Working while undertaking graduate education in nursing is challenging at any time. During the COVID-19 pandemic, many nurses continued to work on the frontline while completing their graduate studies. Healthcare workers, including nurses, were routinely exposed to several types of psychological trauma during the COVID-19 pandemic. In this study, we seek to generate an understanding of the psychological influence of COVID-19 on registered nurses’ (RNs’) self-efficacy and job satisfaction while commencing graduate studies in nursing and working in clinical practice during the pandemic. A qualitative descriptive design was used to explore written reflections from 72 RNs enrolled in their first Master of Nursing graduate course at an online university. The RNs’ online discussion postings related to the impact of the pandemic on nursing. Data were analysed using content and thematic analysis. Analysis revealed five overriding themes around job satisfaction and self-efficacy: level of professional involvement and guilt, communication of information and leadership, psychological and physical wellbeing, the safety of self and others, and relationships to and within the nursing profession. Overall, a strong sense of kinship contributed to job satisfaction and self-efficacy. Findings confirmed the need for so-called “aftercare” for nurses by leadership and administrators. The impact of the COVID-19 pandemic has been considerable on the individual nurse’s sense of self-efficacy and job satisfaction, and this is particularly noted in nurses who commenced graduate studies during the pandemic.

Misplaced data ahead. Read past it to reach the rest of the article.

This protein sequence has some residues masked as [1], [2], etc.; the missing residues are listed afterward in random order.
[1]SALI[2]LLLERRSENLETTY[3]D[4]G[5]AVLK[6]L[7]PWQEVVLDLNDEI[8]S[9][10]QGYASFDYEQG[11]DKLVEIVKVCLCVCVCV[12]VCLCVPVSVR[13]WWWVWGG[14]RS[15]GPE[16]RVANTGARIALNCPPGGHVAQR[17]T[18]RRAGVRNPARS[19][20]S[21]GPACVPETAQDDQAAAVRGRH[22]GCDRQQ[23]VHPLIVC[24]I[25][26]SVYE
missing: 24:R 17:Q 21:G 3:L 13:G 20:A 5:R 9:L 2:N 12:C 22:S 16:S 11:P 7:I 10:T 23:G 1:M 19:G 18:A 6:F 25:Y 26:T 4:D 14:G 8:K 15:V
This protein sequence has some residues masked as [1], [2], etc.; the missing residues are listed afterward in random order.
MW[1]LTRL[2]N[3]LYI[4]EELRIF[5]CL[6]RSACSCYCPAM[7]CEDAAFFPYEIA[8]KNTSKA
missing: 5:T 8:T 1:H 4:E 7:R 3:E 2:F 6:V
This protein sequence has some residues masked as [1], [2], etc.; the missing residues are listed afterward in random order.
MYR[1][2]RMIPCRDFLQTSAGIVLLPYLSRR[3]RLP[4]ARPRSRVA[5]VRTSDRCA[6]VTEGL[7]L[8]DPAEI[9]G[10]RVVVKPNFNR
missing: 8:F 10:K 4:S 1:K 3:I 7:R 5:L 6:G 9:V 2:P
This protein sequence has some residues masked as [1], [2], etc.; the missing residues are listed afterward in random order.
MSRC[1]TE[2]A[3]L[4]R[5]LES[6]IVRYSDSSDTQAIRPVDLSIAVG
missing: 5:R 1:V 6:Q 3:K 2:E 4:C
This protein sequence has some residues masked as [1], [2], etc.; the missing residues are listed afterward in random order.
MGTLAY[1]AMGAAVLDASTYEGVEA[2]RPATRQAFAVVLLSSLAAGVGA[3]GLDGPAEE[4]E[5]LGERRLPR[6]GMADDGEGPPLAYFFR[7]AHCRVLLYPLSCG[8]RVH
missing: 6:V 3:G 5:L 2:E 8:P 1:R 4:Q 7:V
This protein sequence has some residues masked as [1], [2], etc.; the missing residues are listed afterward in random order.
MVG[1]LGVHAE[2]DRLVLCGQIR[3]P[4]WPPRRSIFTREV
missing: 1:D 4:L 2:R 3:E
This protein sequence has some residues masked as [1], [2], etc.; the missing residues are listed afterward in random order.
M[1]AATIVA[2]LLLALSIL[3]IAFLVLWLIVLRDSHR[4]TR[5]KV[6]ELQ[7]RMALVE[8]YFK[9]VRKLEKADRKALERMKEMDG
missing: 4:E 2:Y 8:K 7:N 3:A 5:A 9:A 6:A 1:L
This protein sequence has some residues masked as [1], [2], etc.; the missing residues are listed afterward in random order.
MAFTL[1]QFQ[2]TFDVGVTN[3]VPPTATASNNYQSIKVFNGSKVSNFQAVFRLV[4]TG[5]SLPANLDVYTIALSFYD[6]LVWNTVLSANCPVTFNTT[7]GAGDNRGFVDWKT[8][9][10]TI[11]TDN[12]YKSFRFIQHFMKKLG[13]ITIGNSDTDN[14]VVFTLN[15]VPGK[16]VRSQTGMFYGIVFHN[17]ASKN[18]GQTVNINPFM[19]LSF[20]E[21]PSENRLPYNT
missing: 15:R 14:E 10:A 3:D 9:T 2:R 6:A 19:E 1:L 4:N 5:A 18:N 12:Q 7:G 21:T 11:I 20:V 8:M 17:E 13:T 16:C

|Original language||Canadian English|
|Journal||Journal of Nursing Education and Practice|
|Publication status||Published - 2023|